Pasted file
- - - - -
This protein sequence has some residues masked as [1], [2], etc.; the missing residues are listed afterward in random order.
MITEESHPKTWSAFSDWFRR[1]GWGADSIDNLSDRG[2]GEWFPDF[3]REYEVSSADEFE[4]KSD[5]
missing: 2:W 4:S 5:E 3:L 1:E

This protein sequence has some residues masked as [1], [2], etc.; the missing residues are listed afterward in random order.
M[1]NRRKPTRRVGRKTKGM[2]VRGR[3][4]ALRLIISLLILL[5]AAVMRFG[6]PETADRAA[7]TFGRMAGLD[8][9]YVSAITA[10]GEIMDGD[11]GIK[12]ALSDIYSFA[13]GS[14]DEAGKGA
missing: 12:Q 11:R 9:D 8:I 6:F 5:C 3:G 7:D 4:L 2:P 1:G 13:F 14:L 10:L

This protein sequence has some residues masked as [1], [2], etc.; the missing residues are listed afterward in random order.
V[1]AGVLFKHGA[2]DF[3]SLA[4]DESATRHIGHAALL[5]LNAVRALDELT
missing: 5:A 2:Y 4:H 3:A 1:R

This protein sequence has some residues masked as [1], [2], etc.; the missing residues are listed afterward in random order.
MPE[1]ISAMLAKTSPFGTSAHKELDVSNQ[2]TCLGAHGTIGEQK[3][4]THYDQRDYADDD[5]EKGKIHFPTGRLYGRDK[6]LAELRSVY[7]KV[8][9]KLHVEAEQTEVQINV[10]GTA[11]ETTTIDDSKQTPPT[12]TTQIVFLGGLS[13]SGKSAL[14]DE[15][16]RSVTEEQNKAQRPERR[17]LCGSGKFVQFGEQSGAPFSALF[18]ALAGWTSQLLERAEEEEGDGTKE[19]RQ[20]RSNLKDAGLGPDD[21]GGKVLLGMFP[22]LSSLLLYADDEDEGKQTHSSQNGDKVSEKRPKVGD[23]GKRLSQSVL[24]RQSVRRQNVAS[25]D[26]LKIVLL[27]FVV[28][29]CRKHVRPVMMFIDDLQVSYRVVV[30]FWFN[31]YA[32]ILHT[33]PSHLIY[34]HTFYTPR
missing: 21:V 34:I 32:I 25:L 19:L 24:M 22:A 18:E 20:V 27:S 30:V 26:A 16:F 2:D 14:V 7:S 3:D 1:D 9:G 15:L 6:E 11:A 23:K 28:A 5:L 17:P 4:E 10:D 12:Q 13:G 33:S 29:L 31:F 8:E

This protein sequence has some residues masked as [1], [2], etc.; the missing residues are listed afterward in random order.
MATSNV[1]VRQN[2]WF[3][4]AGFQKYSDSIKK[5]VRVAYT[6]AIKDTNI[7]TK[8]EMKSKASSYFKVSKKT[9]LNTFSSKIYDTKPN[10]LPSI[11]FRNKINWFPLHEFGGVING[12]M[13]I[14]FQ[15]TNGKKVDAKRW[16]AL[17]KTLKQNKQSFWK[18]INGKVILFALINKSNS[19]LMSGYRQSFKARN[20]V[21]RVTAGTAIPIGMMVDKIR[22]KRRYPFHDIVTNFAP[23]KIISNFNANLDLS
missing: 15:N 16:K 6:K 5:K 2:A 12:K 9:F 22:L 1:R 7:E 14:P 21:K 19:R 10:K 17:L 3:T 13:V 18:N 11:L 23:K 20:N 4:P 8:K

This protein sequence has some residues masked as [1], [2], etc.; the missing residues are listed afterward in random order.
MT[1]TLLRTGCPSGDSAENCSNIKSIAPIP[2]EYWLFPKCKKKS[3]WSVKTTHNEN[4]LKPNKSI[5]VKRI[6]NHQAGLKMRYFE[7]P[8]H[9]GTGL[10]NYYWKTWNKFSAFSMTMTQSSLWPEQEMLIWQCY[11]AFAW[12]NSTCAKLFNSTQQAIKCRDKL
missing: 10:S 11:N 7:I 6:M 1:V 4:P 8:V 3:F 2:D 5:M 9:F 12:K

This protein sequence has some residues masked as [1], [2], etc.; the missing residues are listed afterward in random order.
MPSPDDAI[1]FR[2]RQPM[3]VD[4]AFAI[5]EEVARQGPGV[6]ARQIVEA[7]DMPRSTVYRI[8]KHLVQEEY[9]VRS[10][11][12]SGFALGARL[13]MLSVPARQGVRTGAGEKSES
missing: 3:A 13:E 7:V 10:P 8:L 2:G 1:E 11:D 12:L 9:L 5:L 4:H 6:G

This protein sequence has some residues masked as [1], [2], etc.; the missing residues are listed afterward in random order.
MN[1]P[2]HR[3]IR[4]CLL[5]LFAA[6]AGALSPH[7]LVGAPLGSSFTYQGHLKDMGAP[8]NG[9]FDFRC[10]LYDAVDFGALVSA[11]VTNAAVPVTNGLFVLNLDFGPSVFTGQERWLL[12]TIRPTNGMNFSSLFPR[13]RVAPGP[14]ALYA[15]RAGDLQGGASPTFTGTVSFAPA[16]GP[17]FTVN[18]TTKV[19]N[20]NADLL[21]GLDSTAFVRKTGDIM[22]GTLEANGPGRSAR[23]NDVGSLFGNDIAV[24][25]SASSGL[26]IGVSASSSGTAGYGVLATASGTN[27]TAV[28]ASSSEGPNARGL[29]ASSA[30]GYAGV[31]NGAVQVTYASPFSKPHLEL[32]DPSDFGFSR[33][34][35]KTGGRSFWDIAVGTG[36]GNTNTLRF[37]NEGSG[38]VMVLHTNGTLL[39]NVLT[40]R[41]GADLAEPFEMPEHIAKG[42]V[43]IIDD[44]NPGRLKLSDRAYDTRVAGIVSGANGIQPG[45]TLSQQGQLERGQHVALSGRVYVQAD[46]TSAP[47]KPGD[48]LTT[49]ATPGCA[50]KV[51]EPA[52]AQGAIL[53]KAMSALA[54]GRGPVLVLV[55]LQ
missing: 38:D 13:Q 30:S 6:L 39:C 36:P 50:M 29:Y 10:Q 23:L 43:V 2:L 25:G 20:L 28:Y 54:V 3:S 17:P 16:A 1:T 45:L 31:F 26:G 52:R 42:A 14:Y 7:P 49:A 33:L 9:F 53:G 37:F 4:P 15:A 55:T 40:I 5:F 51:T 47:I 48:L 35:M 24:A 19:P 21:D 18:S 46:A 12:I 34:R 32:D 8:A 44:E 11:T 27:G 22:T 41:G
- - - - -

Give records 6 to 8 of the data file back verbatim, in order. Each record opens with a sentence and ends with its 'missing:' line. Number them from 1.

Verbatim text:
This protein sequence has some residues masked as [1], [2], etc.; the missing residues are listed afterward in random order.
MT[1]TLLRTGCPSGDSAENCSNIKSIAPIP[2]EYWLFPKCKKKS[3]WSVKTTHNEN[4]LKPNKSI[5]VKRI[6]NHQAGLKMRYFE[7]P[8]H[9]GTGL[10]NYYWKTWNKFSAFSMTMTQSSLWPEQEMLIWQCY[11]AFAW[12]NSTCAKLFNSTQQAIKCRDKL
missing: 10:S 11:N 7:I 6:M 1:V 4:P 8:V 3:F 2:D 5:M 9:F 12:K

This protein sequence has some residues masked as [1], [2], etc.; the missing residues are listed afterward in random order.
MPSPDDAI[1]FR[2]RQPM[3]VD[4]AFAI[5]EEVARQGPGV[6]ARQIVEA[7]DMPRSTVYRI[8]KHLVQEEY[9]VRS[10][11][12]SGFALGARL[13]MLSVPARQGVRTGAGEKSES
missing: 3:A 13:E 7:V 10:P 8:L 2:G 1:E 11:D 12:L 9:L 5:L 4:H 6:G

This protein sequence has some residues masked as [1], [2], etc.; the missing residues are listed afterward in random order.
MN[1]P[2]HR[3]IR[4]CLL[5]LFAA[6]AGALSPH[7]LVGAPLGSSFTYQGHLKDMGAP[8]NG[9]FDFRC[10]LYDAVDFGALVSA[11]VTNAAVPVTNGLFVLNLDFGPSVFTGQERWLL[12]TIRPTNGMNFSSLFPR[13]RVAPGP[14]ALYA[15]RAGDLQGGASPTFTGTVSFAPA[16]GP[17]FTVN[18]TTKV[19]N[20]NADLL[21]GLDSTAFVRKTGDIM[22]GTLEANGPGRSAR[23]NDVGSLFGNDIAV[24][25]SASSGL[26]IGVSASSSGTAGYGVLATASGTN[27]TAV[28]ASSSEGPNARGL[29]ASSA[30]GYAGV[31]NGAVQVTYASPFSKPHLEL[32]DPSDFGFSR[33][34][35]KTGGRSFWDIAVGTG[36]GNTNTLRF[37]NEGSG[38]VMVLHTNGTLL[39]NVLT[40]R[41]GADLAEPFEMPEHIAKG[42]V[43]IIDD[44]NPGRLKLSDRAYDTRVAGIVSGANGIQPG[45]TLSQQGQLERGQHVALSGRVYVQAD[46]TSAP[47]KPGD[48]LTT[49]ATPGCA[50]KV[51]EPA[52]AQGAIL[53]KAMSALA[54]GRGPVLVLV[55]LQ
missing: 38:D 13:Q 30:S 6:L 39:C 36:P 50:M 29:Y 10:Q 23:L 43:V 2:L 25:G 20:L 28:Y 54:V 3:S 17:P 16:A 1:T 45:L 31:F 26:G 52:R 42:A 14:Y 7:P 49:A 33:L 9:F 53:G 37:F 4:P 15:A 55:T 40:I 5:F 51:T 47:I 48:L 35:M 24:A 19:P 21:D 18:S 46:A 12:I 34:R 32:D 8:A 44:E 11:T 27:G 22:T 41:G